These days, it’s clear Nokia is in some degree of hot water. It was still the leading manufacturer in yesterday’s figures from Gartner for the global mobile market, but its share had slipped considerably from 36.4% to 28.9%.
In fact, its own CEO, Stephen Elop, commented this week that the company was standing on a “burning platform”, never mind just hot water, caught off-guard by the success of Apple and Android.
It’s evident that Symbian isn’t cutting it as an OS, and MeeGo is a doubtful successor, so Nokia has been looking at other options. Namely, the strategic partnership with Microsoft which was rumoured last year.
Yes, Nokia is going to be making Windows Phone 7 handsets. In fact, the OS will become the Finnish company’s principal platform when it comes to smartphones.
But we can’t help our immediate reaction of “out of the frying pan, and into the fire”, seeing as Windows Phone 7 hasn’t exactly got off to an electric start itself. Although perhaps Nokia getting behind the OS will help lift it from the current humdrum sales levels it seems to be tootling along with.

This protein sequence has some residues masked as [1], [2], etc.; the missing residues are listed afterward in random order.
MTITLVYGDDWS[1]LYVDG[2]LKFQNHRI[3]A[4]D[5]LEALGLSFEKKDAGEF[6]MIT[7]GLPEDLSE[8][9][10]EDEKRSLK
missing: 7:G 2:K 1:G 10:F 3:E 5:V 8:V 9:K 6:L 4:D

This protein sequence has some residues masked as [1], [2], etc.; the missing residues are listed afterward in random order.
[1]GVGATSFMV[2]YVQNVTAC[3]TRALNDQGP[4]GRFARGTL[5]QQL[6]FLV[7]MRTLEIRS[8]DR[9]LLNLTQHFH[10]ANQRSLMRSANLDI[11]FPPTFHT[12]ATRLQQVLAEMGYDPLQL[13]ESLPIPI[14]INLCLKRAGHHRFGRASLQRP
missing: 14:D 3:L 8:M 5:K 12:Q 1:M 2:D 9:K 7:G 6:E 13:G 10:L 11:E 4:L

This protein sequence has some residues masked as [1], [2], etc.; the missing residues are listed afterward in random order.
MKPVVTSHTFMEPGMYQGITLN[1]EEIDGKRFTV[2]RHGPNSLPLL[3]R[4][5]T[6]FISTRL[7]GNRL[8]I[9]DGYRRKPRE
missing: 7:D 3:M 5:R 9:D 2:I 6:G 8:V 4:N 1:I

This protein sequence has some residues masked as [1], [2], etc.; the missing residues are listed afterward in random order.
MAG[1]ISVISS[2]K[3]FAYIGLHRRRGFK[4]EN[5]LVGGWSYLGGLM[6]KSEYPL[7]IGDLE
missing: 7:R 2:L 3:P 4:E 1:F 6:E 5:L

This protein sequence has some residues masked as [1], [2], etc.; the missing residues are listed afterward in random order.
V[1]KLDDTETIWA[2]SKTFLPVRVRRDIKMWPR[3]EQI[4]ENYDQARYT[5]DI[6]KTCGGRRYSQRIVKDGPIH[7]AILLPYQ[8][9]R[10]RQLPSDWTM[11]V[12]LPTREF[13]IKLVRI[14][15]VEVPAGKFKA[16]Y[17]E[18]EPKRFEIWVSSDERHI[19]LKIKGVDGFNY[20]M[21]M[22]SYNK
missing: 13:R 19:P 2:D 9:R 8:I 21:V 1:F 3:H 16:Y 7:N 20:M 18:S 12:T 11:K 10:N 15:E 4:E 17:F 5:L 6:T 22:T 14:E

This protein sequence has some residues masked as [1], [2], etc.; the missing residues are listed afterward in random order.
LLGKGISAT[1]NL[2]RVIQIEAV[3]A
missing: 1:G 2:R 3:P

Or, perhaps, in the cutting words of Google’s Vic Goduntra, quoted by the Telegraph: “Two turkeys don’t make an eagle.” Ouch.
Elop is an ex-Microsoft man himself, of course, so working with the Redmond-based company won’t exactly be a new experience.
Nokia will use Bing to power search on its devices, and Nokia Maps will become a core part of Microsoft’s mapping services. Also, Nokia’s app store is expected to be integrated with Microsoft Marketplace.
Elop commented on the deal: “Today, developers, operators and consumers want compelling mobile products, which include not only the device, but the software, services, applications and customer support that make a great experience.”
“Nokia and Microsoft will combine our strengths to deliver an ecosystem with unrivalled global reach and scale. It’s now a three-horse race.”